Some people might not see the value in an old or used iPhone or MacBook, but Apple's enhanced recycling program begs to differ – to the tune of nearly $40 million.
Apple Inc., the American multinational tech company worth hundreds of billions, is making some extra returns while working hard to put the spotlight on recycling the materials found within its products.
One such take-back initiative in full swing at Apple is the recycling of trashed iPhones and computers. With many valuable materials still of use within a junked smartphone, tablet, or notebook, such recycling programs are proving lucrative to both the environment and Apple.
Just last week, Apple put out their annual environmental report for 2015. The report says that not only does 93% of the company's energy come from renewable resources, but that it also recovered 2,204 pounds of gold.
In an effort to expedite recycling efforts, the company is using a robotic system by the name of Liam to review old iPhones and collect any valuable materials that can be reused. Materials collected from old phones and computers have included silver, tungsten and – according to this newest report out by Apple – $39,502,000 worth of gold.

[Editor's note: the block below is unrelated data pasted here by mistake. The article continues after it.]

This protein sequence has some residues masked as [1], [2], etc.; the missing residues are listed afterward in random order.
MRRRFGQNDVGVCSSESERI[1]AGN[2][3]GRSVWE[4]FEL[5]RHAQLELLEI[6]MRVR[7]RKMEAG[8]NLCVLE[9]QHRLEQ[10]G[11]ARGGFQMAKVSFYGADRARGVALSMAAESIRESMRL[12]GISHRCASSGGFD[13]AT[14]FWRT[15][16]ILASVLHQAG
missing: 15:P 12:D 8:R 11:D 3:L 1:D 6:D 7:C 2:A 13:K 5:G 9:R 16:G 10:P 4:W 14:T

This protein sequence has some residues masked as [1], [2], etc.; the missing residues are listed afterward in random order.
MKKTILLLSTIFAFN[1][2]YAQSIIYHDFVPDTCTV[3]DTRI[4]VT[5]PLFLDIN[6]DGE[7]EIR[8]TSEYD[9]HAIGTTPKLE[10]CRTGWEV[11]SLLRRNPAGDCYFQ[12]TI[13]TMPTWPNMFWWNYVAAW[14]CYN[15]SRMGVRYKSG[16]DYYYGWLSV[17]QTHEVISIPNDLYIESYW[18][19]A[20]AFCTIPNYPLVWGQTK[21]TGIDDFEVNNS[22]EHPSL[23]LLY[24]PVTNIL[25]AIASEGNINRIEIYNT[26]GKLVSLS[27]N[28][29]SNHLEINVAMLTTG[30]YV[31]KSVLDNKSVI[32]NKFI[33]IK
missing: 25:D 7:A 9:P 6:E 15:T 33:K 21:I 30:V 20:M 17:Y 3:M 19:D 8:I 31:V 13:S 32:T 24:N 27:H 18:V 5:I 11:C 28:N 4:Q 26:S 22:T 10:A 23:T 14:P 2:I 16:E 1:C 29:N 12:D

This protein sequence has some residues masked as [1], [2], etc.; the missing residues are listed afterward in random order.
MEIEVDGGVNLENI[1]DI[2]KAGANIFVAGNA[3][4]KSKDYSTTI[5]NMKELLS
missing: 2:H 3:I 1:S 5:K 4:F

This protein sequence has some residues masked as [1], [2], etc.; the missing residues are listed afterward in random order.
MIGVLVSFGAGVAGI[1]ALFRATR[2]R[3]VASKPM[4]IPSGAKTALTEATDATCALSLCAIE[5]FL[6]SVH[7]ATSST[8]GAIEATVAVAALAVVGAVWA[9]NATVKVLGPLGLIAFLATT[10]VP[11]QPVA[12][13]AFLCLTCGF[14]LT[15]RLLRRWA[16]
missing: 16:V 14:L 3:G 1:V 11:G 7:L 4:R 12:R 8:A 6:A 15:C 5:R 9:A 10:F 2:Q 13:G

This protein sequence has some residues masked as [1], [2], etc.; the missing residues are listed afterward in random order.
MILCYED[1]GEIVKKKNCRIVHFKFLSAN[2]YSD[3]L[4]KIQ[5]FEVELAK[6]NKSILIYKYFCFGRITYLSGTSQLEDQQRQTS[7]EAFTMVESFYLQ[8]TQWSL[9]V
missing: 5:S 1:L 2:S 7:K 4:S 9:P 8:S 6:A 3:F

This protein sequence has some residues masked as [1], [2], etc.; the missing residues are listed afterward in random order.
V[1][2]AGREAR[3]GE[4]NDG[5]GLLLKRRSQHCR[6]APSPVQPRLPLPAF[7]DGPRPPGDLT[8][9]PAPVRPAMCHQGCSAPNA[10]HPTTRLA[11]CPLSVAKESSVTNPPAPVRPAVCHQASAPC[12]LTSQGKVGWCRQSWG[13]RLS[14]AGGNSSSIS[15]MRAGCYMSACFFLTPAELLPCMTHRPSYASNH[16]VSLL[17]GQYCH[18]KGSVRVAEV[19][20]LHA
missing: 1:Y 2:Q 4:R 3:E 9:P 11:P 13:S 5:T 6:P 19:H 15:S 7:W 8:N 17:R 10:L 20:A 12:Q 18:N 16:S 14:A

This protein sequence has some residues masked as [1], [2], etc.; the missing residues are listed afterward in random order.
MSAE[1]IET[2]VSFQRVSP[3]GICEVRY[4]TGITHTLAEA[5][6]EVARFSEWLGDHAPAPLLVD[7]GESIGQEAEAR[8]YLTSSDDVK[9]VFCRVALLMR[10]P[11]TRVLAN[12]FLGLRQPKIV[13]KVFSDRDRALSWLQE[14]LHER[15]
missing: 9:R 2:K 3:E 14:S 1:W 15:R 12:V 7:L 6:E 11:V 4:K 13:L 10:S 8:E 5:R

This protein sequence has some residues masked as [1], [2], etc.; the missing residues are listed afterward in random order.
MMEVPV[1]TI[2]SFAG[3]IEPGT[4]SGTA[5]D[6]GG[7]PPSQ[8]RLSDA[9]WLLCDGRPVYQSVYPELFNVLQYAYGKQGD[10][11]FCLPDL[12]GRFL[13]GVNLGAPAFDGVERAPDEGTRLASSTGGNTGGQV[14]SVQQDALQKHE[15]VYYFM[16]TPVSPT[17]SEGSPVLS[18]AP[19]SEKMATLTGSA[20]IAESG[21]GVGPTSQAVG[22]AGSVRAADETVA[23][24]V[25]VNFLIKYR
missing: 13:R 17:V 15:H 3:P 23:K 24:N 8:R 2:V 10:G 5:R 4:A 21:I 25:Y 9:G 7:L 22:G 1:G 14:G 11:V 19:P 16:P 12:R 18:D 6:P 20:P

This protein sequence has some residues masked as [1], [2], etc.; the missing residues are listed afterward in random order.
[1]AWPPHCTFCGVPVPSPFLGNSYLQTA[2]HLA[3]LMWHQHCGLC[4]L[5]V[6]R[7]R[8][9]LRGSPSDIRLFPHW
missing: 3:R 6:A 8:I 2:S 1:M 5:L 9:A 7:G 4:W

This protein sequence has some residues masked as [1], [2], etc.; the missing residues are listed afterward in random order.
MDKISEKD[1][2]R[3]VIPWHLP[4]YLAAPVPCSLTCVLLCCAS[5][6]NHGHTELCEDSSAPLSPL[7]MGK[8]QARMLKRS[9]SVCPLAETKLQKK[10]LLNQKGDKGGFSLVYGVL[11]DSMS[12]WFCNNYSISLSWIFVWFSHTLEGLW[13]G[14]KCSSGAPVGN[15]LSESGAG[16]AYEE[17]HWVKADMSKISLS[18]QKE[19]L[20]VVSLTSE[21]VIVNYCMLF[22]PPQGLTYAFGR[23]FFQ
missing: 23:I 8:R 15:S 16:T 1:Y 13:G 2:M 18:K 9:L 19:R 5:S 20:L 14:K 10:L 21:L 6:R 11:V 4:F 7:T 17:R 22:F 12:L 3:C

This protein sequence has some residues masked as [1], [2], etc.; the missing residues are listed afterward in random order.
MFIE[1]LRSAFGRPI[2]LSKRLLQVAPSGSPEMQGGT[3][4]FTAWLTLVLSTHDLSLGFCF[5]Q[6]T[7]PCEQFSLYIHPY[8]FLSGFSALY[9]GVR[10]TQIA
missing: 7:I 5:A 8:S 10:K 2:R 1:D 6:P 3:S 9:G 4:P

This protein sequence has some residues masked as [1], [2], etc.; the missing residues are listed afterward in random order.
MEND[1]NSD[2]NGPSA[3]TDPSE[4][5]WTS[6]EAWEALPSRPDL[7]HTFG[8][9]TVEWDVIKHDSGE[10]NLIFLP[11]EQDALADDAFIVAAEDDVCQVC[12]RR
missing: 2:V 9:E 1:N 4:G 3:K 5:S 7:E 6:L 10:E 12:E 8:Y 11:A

All that gold from old devices? According to Fairphone, an activist group focused on electronic companies and supply chains, a smartphone contains 30 milligrams of gold on average, a tiny treasure found on internal components such as circuit boards. Apple has recycled millions of iPhones and computers, and with the current spot price per troy ounce of gold sitting at $1,229.80, the company's recoveries are nothing short of a gold strike.
Recovery methods are also yielding some big returns in other materials, including more than 61 million pounds of glass, aluminum and steel. Apple's report also claims that in total, the company has collected almost 90 million pounds of waste through its recycling program.
Here's what the 61,357,800 pounds of material recovered for reuse in Apple's 2015 take-back initiatives looks like: 23,101,000 pounds of steel, 39,672 pounds of nickel, 13,422,360 pounds of plastics, 44,080 pounds of lead, 11,945,680 pounds of glass, 130,036 pounds of zinc, 4,518,200 pounds of aluminum, 4,408 pounds of tin, 2,953,360 pounds of copper, 6,612 pounds of silver, 189,544 pounds of cobalt and – of course – 2,204 pounds of gold.
In a move to enhance waste reduction programs, Apple plans to expand and modify the iPhone-salvaging robot Liam to take apart all different models of iPhones and collect even more resources. For now, Liam only can help recycle iPhone 6 devices.
The release of Apple's most recent report came with a green overhaul of another sort as well, with the company's App Store promoting Apps for Earth. This new push will give the proceeds from 27 different apps to the World Wildlife Fund.